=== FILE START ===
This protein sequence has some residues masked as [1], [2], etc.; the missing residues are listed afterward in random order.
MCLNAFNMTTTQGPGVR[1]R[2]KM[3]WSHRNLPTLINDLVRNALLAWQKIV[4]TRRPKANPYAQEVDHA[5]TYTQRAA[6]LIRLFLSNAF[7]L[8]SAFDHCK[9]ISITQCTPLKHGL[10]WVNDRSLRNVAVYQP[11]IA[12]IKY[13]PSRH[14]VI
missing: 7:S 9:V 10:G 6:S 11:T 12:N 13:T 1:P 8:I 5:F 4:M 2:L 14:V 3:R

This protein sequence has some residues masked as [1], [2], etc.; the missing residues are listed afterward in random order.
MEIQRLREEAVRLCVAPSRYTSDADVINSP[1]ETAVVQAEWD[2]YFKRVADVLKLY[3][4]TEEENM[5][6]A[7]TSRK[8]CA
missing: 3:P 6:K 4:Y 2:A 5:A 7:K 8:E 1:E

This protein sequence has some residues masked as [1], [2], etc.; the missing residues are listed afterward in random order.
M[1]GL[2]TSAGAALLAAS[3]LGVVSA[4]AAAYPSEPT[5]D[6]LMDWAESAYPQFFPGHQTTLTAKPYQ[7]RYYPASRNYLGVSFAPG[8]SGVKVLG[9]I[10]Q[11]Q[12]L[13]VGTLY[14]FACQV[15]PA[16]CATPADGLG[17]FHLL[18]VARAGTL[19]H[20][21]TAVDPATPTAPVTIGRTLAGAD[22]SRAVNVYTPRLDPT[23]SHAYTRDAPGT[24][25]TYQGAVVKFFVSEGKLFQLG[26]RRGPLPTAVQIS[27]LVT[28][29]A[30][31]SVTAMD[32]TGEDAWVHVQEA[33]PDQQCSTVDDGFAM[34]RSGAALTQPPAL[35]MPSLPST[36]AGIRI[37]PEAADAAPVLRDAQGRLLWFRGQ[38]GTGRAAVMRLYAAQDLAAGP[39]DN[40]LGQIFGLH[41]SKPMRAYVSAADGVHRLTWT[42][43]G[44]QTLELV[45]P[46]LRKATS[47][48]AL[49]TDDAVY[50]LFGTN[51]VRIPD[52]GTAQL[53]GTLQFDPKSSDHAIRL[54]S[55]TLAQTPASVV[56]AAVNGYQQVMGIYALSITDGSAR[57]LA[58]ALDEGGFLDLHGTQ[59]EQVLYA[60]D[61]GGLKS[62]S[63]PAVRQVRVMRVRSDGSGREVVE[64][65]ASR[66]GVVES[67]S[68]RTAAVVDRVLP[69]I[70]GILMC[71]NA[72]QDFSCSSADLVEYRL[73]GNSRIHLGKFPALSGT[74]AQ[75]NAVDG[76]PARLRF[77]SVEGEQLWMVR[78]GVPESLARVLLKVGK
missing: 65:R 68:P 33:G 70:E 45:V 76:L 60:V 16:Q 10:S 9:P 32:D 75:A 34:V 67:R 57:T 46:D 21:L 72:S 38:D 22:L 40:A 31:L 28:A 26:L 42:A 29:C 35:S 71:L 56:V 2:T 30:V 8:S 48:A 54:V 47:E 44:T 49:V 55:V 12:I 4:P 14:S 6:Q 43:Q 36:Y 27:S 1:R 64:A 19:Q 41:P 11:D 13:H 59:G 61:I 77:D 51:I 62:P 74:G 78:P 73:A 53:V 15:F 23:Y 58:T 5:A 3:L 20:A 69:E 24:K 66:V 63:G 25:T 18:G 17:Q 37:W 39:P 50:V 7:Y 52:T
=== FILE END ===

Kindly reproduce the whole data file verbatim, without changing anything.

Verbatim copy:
This protein sequence has some residues masked as [1], [2], etc.; the missing residues are listed afterward in random order.
MCLNAFNMTTTQGPGVR[1]R[2]KM[3]WSHRNLPTLINDLVRNALLAWQKIV[4]TRRPKANPYAQEVDHA[5]TYTQRAA[6]LIRLFLSNAF[7]L[8]SAFDHCK[9]ISITQCTPLKHGL[10]WVNDRSLRNVAVYQP[11]IA[12]IKY[13]PSRH[14]VI
missing: 7:S 9:V 10:G 6:S 11:T 12:N 13:T 1:P 8:I 5:F 4:M 2:L 14:V 3:R

This protein sequence has some residues masked as [1], [2], etc.; the missing residues are listed afterward in random order.
MEIQRLREEAVRLCVAPSRYTSDADVINSP[1]ETAVVQAEWD[2]YFKRVADVLKLY[3][4]TEEENM[5][6]A[7]TSRK[8]CA
missing: 3:P 6:K 4:Y 2:A 5:A 7:K 8:E 1:E

This protein sequence has some residues masked as [1], [2], etc.; the missing residues are listed afterward in random order.
M[1]GL[2]TSAGAALLAAS[3]LGVVSA[4]AAAYPSEPT[5]D[6]LMDWAESAYPQFFPGHQTTLTAKPYQ[7]RYYPASRNYLGVSFAPG[8]SGVKVLG[9]I[10]Q[11]Q[12]L[13]VGTLY[14]FACQV[15]PA[16]CATPADGLG[17]FHLL[18]VARAGTL[19]H[20][21]TAVDPATPTAPVTIGRTLAGAD[22]SRAVNVYTPRLDPT[23]SHAYTRDAPGT[24][25]TYQGAVVKFFVSEGKLFQLG[26]RRGPLPTAVQIS[27]LVT[28][29]A[30][31]SVTAMD[32]TGEDAWVHVQEA[33]PDQQCSTVDDGFAM[34]RSGAALTQPPAL[35]MPSLPST[36]AGIRI[37]PEAADAAPVLRDAQGRLLWFRGQ[38]GTGRAAVMRLYAAQDLAAGP[39]DN[40]LGQIFGLH[41]SKPMRAYVSAADGVHRLTWT[42][43]G[44]QTLELV[45]P[46]LRKATS[47][48]AL[49]TDDAVY[50]LFGTN[51]VRIPD[52]GTAQL[53]GTLQFDPKSSDHAIRL[54]S[55]TLAQTPASVV[56]AAVNGYQQVMGIYALSITDGSAR[57]LA[58]ALDEGGFLDLHGTQ[59]EQVLYA[60]D[61]GGLKS[62]S[63]PAVRQVRVMRVRSDGSGREVVE[64][65]ASR[66]GVVES[67]S[68]RTAAVVDRVLP[69]I[70]GILMC[71]NA[72]QDFSCSSADLVEYRL[73]GNSRIHLGKFPALSGT[74]AQ[75]NAVDG[76]PARLRF[77]SVEGEQLWMVR[78]GVPESLARVLLKVGK
missing: 65:R 68:P 33:G 70:E 45:V 76:L 60:V 16:Q 10:S 9:P 32:D 75:A 34:V 67:R 57:T 46:D 21:L 72:S 38:D 22:L 40:A 31:L 28:A 26:L 42:A 29:C 35:S 71:L 56:V 2:T 30:V 8:S 48:A 54:V 47:E 44:T 49:V 55:V 12:I 4:P 14:S 6:Q 43:Q 36:Y 27:S 1:R 64:A 19:Q 41:P 11:D 13:H 59:G 61:I 77:D 51:I 62:P 74:G 78:P 73:A 53:V 15:F 23:Y 58:T 5:A 3:L 20:A 69:E 24:K 66:V 63:G 25:T 18:G 17:Q 37:W 39:P 50:V 7:Y 52:T